Open Access Research article

Haplotypes that include the integrin alpha 11 gene are associated with tick burden in cattle

Laercio R Porto Neto123, Rowan J Bunch12, Blair E Harrison12, Kishore C Prayaga12 and William Barendse12*

Author Affiliations

1 Cooperative Research Centre for Beef Genetic Technologies, University of New England, Armidale, NSW 2351, Australia

2 CSIRO Livestock Industries, Queensland Bioscience Precinct, 306 Carmody Road, St. Lucia, QLD 4067, Australia

3 The University of Queensland, School of Animal Studies, St. Lucia, QLD 4072, Australia

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BMC Genetics 2010, 11:55  doi:10.1186/1471-2156-11-55

Published: 21 June 2010

Abstract

Background

Infestations on cattle by the ectoparasite Boophilus (Rhipicephalus) microplus (cattle tick) impact negatively on animal production systems. Host resistance to tick infestation has a low to moderate heritability in the range 0.13 - 0.64 in Australia. Previous studies identified a QTL on bovine chromosome 10 (BTA10) linked to tick burden in cattle.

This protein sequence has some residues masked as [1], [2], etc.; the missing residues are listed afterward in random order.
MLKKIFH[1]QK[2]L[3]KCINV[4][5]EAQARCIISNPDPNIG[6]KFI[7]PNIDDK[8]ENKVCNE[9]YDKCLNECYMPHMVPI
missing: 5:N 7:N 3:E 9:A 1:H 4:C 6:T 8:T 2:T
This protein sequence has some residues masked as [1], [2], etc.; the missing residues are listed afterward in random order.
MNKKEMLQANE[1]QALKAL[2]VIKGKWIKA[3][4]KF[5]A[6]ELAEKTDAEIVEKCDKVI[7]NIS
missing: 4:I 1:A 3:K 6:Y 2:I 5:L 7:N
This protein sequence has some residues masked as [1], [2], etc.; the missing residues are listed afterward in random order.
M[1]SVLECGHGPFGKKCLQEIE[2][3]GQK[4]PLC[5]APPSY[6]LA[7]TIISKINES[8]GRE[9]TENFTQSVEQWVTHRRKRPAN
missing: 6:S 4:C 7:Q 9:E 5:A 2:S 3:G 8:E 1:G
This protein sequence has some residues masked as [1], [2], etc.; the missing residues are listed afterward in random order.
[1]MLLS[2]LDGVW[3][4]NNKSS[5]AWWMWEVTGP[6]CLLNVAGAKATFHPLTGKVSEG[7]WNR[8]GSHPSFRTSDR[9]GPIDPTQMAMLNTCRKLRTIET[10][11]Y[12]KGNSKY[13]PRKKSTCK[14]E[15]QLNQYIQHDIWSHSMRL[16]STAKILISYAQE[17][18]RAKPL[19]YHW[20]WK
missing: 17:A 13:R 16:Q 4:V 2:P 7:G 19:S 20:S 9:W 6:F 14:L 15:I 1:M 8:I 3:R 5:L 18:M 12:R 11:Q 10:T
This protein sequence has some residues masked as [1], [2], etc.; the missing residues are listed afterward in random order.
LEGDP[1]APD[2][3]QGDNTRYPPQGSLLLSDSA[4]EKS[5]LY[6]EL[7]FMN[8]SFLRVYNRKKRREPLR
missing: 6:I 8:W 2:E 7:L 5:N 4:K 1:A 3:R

Results

To confirm these associations, we collected genotypes of 17 SNP from BTA10, including three obtained by sequencing part of the ITGA11 (Integrin alpha 11) gene. Initially, we genotyped 1,055 dairy cattle for the 17 SNP, and then genotyped 557 Brahman and 216 Tropical Composite beef cattle for 11 of the 17 SNP. In total, 7 of the SNP were significantly (P < 0.05) associated with tick burden tested in any of the samples. One SNP, ss161109814, was significantly (P < 0.05) associated with tick burden in both the taurine and the Brahman sample, but the favourable allele was different. Haplotypes for three and for 10 SNP were more significantly (P < 0.001) associated with tick burden than SNP analysed individually. Some of the common haplotypes with the largest sample sizes explained between 1.3% and 1.5% of the residual variance in tick burden.

Conclusions

These analyses confirm the location of a QTL affecting tick burden on BTA10 and position it close to the ITGA11 gene. The presence of a significant association in such widely divergent animals suggests that further SNP discovery in this region to detect causal mutations would be warranted.